I also hear how organisations found early success through a sales-led approach, building whatever features the customer asked for to close the deal. The short-term impact is revenue growth. But this approach rapidly burns cash and destroys the business model as the organisation scales.
This sales-led prioritisation leads to a product that satisfies a few companies rather than a target market – and the buyer often never uses the features built to close the deal. Sales-led approaches eventually turn a B2B company into a software agency with SaaS pricing; such a beast has ugly unit economics and fails to see any proper growth. These companies grow and then become stagnant, a significant contributor to getting stuck in the Product Momentum Gap.
In order to get buy-in from senior leadership for an outcome-led transformation, you must directly address the scar tissue from past challenges.
What are you trying to transform into?
Companies that build great products operate very differently from those that don’t. The difference is found in more than just the product and engineering functions.
Great product companies avoid a command and control approach. Their leaders don’t attempt to provide all the answers; instead, they empower their teams to solve the most valuable problems. It’s not that leadership doesn’t get involved in the detail, doesn’t demand high quality or challenge thinking – rather the solution is not dreamed up in an executive meeting for the product engineering teams to build.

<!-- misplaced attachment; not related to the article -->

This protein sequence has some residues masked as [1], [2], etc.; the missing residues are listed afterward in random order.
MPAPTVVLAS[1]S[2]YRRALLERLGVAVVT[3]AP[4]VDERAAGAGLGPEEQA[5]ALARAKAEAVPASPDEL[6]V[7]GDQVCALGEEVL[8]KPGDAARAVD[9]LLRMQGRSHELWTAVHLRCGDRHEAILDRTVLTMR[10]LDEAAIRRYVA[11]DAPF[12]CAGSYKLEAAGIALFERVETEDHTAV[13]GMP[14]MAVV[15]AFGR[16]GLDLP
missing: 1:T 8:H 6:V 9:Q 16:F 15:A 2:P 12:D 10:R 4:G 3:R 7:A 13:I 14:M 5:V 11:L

To transform to an outcome-led approach an organisation must change its basic management paradigm. This means reconfiguring team governance and company culture so that product engineering teams are empowered and supported.
At the same time, the way that product engineering teams operate must change: they must work collaboratively across business functions rather than in silos. Engineers and designers must be encouraged to propose solutions to solve real customer problems, and the product manager must ensure they address the most strategically valuable issues. The product manager must also ensure the solutions work for the customer, while guaranteeing longer-term business viability.
The target here is for the organisation to become one that can maximise market or technology opportunities to benefit its customers and shareholders. In such an organisation, there’s a focus on learning and the ability to innovate is baked into the culture. Many of the mental and restrictive process-oriented limitations that held the organisation back will have gone. The aim is to process light, driving creativity and autonomy.
Product leaders must foster trust up, down and sideways in the organisation
Transforming the product engineering approach requires new levels of trust with leadership and between the disciplines of product management, product design and engineering. The product leader needs to work with the support and alignment of the technology leader.
The relationship between product teams and leadership must be one of trust. This trust provides confidence that teams: